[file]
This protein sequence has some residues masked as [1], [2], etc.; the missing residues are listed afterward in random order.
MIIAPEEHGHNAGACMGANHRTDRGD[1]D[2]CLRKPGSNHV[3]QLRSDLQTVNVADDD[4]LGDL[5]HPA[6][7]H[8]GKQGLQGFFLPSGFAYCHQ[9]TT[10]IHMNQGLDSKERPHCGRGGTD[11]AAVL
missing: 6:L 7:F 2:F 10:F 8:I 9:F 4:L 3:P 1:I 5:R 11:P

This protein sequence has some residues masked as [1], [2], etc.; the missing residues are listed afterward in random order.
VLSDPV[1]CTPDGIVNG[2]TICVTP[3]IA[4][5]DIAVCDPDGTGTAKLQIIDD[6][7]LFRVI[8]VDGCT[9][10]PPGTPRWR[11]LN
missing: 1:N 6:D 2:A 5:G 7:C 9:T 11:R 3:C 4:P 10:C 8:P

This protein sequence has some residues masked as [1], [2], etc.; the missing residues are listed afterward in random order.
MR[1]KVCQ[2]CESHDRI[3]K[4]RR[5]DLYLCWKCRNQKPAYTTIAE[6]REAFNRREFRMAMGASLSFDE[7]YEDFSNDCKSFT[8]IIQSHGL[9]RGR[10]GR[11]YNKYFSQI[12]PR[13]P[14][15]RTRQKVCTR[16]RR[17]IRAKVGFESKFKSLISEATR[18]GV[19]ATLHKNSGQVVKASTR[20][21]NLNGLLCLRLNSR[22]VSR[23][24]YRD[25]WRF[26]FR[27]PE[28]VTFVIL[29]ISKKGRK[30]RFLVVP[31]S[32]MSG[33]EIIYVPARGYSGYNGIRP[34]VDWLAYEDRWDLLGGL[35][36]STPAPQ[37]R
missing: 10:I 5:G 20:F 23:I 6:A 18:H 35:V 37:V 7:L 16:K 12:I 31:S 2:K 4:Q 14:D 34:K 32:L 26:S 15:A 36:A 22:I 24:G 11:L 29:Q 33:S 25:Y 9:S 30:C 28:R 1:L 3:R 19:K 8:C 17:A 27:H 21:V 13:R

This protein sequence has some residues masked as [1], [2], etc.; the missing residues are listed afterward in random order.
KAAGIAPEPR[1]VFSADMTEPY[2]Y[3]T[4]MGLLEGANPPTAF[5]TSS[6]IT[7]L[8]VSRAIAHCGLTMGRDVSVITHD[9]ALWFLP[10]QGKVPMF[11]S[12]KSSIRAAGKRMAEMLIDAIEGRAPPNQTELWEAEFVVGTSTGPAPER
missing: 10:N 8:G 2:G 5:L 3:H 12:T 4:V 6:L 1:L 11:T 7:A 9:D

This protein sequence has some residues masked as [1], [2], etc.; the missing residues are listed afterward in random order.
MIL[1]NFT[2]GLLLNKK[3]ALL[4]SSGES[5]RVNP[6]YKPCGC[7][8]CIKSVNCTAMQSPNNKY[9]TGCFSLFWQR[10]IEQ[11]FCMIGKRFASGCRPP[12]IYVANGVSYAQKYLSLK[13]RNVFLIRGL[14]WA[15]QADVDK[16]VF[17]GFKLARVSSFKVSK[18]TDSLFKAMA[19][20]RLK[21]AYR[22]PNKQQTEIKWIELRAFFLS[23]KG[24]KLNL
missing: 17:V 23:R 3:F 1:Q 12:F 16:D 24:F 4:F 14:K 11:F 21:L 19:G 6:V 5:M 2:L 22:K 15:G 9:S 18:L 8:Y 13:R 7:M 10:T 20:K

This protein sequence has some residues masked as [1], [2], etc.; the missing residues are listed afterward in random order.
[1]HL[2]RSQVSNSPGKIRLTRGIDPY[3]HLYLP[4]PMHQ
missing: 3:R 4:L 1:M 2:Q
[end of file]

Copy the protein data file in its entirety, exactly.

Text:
This protein sequence has some residues masked as [1], [2], etc.; the missing residues are listed afterward in random order.
MIIAPEEHGHNAGACMGANHRTDRGD[1]D[2]CLRKPGSNHV[3]QLRSDLQTVNVADDD[4]LGDL[5]HPA[6][7]H[8]GKQGLQGFFLPSGFAYCHQ[9]TT[10]IHMNQGLDSKERPHCGRGGTD[11]AAVL
missing: 6:L 7:F 2:F 10:F 8:I 9:F 4:L 3:P 1:I 5:R 11:P

This protein sequence has some residues masked as [1], [2], etc.; the missing residues are listed afterward in random order.
VLSDPV[1]CTPDGIVNG[2]TICVTP[3]IA[4][5]DIAVCDPDGTGTAKLQIIDD[6][7]LFRVI[8]VDGCT[9][10]PPGTPRWR[11]LN
missing: 1:N 6:D 2:A 5:G 7:C 9:T 11:R 3:C 4:P 10:C 8:P

This protein sequence has some residues masked as [1], [2], etc.; the missing residues are listed afterward in random order.
MR[1]KVCQ[2]CESHDRI[3]K[4]RR[5]DLYLCWKCRNQKPAYTTIAE[6]REAFNRREFRMAMGASLSFDE[7]YEDFSNDCKSFT[8]IIQSHGL[9]RGR[10]GR[11]YNKYFSQI[12]PR[13]P[14][15]RTRQKVCTR[16]RR[17]IRAKVGFESKFKSLISEATR[18]GV[19]ATLHKNSGQVVKASTR[20][21]NLNGLLCLRLNSR[22]VSR[23][24]YRD[25]WRF[26]FR[27]PE[28]VTFVIL[29]ISKKGRK[30]RFLVVP[31]S[32]MSG[33]EIIYVPARGYSGYNGIRP[34]VDWLAYEDRWDLLGGL[35][36]STPAPQ[37]R
missing: 10:I 5:G 20:F 23:I 6:A 18:H 35:V 37:V 7:L 16:K 12:I 31:S 2:K 4:Q 14:D 34:K 32:L 26:S 15:A 36:A 22:I 24:G 11:L 29:Q 33:S 25:Y 9:S 30:C 28:R 1:L 3:R 19:K 8:C 17:A 27:H 21:V 13:R

This protein sequence has some residues masked as [1], [2], etc.; the missing residues are listed afterward in random order.
KAAGIAPEPR[1]VFSADMTEPY[2]Y[3]T[4]MGLLEGANPPTAF[5]TSS[6]IT[7]L[8]VSRAIAHCGLTMGRDVSVITHD[9]ALWFLP[10]QGKVPMF[11]S[12]KSSIRAAGKRMAEMLIDAIEGRAPPNQTELWEAEFVVGTSTGPAPER
missing: 10:N 8:G 2:G 5:L 3:H 12:T 4:V 6:L 1:L 11:T 7:A 9:D

This protein sequence has some residues masked as [1], [2], etc.; the missing residues are listed afterward in random order.
MIL[1]NFT[2]GLLLNKK[3]ALL[4]SSGES[5]RVNP[6]YKPCGC[7][8]CIKSVNCTAMQSPNNKY[9]TGCFSLFWQR[10]IEQ[11]FCMIGKRFASGCRPP[12]IYVANGVSYAQKYLSLK[13]RNVFLIRGL[14]WA[15]QADVDK[16]VF[17]GFKLARVSSFKVSK[18]TDSLFKAMA[19][20]RLK[21]AYR[22]PNKQQTEIKWIELRAFFLS[23]KG[24]KLNL
missing: 17:V 23:R 3:F 1:Q 12:F 16:D 24:F 4:F 14:K 11:F 21:L 19:G 6:V 5:M 2:L 22:K 15:G 9:S 18:L 8:Y 13:R 7:M 10:T 20:K

This protein sequence has some residues masked as [1], [2], etc.; the missing residues are listed afterward in random order.
[1]HL[2]RSQVSNSPGKIRLTRGIDPY[3]HLYLP[4]PMHQ
missing: 3:R 4:L 1:M 2:Q